The captain, new manager Lloyd McClendon, was also part of the 89 percent. A career backup, he never earned more than $650,000 in a season. Maybe because of his undistinguished career, McClendon judges players by performance, not reputation. This spring the M’s cut veterans Endy Chavez and Scott Baker, with a combined 20 years of MLB experience, in favor of Stefen Romero and Roenis Elias—neither of whom had yet to play a major league game.
McClendon also brings a sailor’s fondness for straight talk and salty language. “This is not about development at this level, it’s about winning games,” McClendon said at the start of spring training. “If you want to be developed, then we’ll send you back to the minor leagues and you can do all the developing you want to do.” Pete Carroll’s philosophy of competition isn’t much different, he just expresses it in a more positive way. Hard to imagine Carroll saying something like “Erasmo Ramirez made a lot of horseshit pitches,” as McClendon did this spring.
With McClendon’s expletives cutting the wind, the Mariners’ 89 percent can make the utopian vision of a sold-out Safeco Field a reality. Eleven-percenters like Cano can’t do it alone. Don’t expect any help from Seattle’s politicians; they’re too busy making it harder for you to find a ride home from the game. Start a popular movement. Make August 24 a day of sun and pennant-race baseball. Rise up, 89 percent! You have nothing to lose but another 100 games.
Meet the 89 Percent
The unproven players who will make or break the Mariners’ 2014 campaign.
Brad Miller, 24 • shortstop The M’s second-year shortstop is attracting national attention, popping up on plenty of “rookies to watch” or “fantasy sleeper” lists after hitting four homers this spring.
Abraham Almonte, 24 • outfielder He beat alcohol addiction and now looks to have won the starting centerfield job. Almonte is stocky, speedy, and aggressive—think Kirby Puckett—so McClendon’s putting him in the leadoff spot.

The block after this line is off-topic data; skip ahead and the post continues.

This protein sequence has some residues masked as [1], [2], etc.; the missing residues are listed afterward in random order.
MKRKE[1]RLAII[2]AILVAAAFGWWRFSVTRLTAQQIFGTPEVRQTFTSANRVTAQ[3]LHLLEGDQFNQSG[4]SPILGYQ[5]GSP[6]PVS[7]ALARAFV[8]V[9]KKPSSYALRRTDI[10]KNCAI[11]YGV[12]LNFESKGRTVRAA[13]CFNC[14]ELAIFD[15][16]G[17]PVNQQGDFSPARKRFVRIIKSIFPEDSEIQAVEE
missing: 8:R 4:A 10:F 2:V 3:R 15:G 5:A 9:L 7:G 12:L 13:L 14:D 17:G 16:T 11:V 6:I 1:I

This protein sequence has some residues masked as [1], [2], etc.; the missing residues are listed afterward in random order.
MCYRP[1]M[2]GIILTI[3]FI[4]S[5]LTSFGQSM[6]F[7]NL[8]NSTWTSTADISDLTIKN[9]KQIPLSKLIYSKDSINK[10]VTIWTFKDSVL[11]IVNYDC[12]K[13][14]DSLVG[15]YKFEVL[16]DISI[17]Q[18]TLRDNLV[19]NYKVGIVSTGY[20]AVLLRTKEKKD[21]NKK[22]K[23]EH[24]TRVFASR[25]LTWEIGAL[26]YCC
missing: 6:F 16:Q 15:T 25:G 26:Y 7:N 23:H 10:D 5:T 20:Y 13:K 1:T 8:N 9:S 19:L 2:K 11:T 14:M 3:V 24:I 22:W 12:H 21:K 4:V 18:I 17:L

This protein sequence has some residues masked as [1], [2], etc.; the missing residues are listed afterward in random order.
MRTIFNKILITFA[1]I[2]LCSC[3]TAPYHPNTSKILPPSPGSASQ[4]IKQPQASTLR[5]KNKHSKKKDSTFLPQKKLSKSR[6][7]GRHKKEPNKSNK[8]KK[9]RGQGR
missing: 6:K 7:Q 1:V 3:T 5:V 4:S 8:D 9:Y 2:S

Mike Zunino, 23 • catcher The M’s starting catcher quietly had an outstanding spring at the plate. Maybe his dismal September last season was due to fatigue?
John Buck, 33 • catcher The M’s backup catcher lived in an RV park during spring training—his Instagram of the going-away party his elderly neighbors threw him (#livingthedream, #trailorlife) got 1,767 likes, including mine.
Stefen Romero, 25 • outfielder Converted to outfield last year, this star of Oregon State’s national championship teams won a major league job thanks to four spring homers.
Danny Farquhar, 27 • relief pitcher Started 2013 with AAA Tacoma; ended it as the Mariners’ closer after developing a tricky cut fastball. Expected to be the 8th-inning bridge to new closer Fernando Rodney.
Yoervis Medina, 25 • relief pitcher One of the M’s big bullpen arms, Medina’s low walk total this spring gives us hope he’s finally learned to control his nasty stuff.
Erasmo Ramirez, 23 • starting pitcher Stands just 5´11˝ and relies on savvy beyond his years to trick hitters. One of just two active big-leaguers from Nicaragua.
James Paxton, 25 • starting pitcher The lefty with a mid-90s fastball went 3-0 in four starts last September. He’d be the first pitcher drafted by Jack Zduriencik to stick in the M’s rotation.
Roenis Elias, 25 • starting pitcher Four years ago, he was a Cuban defector pitching in beer leagues in Monterrey. Now, his mid-90s fastball and devastating curve helped him beat eight-year veteran Scott Baker for a spot in the M’s starting rotation.
Taijuan Walker, 21 • starting pitcher The Mariners’ best prospect flashed brilliance in a September call-up, effortlessly firing a mid-90s fastball past hitters. Scary shoulder pain put Walker behind this spring, but he’s pitching again and could be contributing in Seattle by April.
To read the rest of Seattle Weekly’s Very Unofficial Guide to the 2014 Mariners, click here.